As I continue my studies into the value of financial planning advice for my masters degree, I have been amazed at the level of academic research that has already been done into this interesting area. Of particular note is the fact that much of this research concludes that financial planning advice can add significant value for clients with all levels of family wealth.
Also of interest is the fact that financial planning advice would appear to add the most value during times of financial stress. It seems that financial planning advice helps to reduce losses, even more than it seems to enhance gains.
I am looking into the intangible benefits of financial planning advice. My clients often report feelings of security and peace of mind once we have concluded our initial financial planning process. These feelings are only enhanced as the relationship develops over time. I am seeking to find out the value that clients place on these intangible benefits. This is quite an undertaking and has lead me to consider research in many other areas such as healthcare, public services and economics.
As the time for me to begin my dissertation draws closer, I am surprised by the parallels that can be drawn between financial planning and many other professions. When I started this project, I never thought that research into inhaled insulin for diabetics would be having such a significant influence on how I design my research project!
I will keep you updated on my progress (if I have time) as the big deadline for submission draws closer.
With all of the excitement and media comment surrounding the new pension freedoms, the 6th April itself seemed to pass without incident. While some providers have reported an increase in call volumes, it would appear that for the moment, there has not been a gold rush on the nations pension pots.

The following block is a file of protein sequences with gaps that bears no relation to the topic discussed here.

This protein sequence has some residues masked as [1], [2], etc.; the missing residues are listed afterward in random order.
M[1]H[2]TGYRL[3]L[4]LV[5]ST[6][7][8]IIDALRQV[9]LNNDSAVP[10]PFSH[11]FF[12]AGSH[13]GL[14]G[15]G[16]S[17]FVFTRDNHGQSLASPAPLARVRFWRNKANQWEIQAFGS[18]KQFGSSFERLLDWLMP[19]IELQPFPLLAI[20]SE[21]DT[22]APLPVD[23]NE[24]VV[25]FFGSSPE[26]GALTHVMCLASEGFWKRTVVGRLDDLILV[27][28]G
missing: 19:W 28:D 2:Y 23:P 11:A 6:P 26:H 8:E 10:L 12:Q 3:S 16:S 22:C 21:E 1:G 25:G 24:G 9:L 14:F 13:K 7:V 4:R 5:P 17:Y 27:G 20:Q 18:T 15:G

All of this new freedom and flexibility is fantastic for those who wish to use their pension pots to fund a lump sum purchase, a holiday or even a Lamborghini. However for those of us who still wish to generate an income for life with our pension funds, we have a tough choice to make. Do you purchase an annuity with the guarantee of an income for life, but with loss of your capital sum, or, do you opt for a drawdown pension and draw an income out of your invested lump sum.
While the latter option will be appealing to many, especially given the ability to pass on any unused funds to a beneficiary, it does come with a health warning.
You see the problem with this approach is that none us knows exactly how long we are going to live and therefore, how long this pot will need to last for. The main risk here is what we would call ‘sequence of return’ risk. That is to say, in what order do the returns on your fund occur. We all know that over the long term asset backed investments tend to out-perform cash, but they are volatile. The impact on your retirement of a 10% fall in your fund value during the first year will be very different to a 10% fall in year 10. It is very important to diversify and smooth the returns of the market as far as possible in order to protect your fund from sudden falls, especially in the early years.
This article from the Telegraph sums this up fairly well and is worth a read if you are considering taking a drawdown pension. While I am certainly in favour of the new flexibility rules, it is important that we consider all of the risks involved before taking the leap!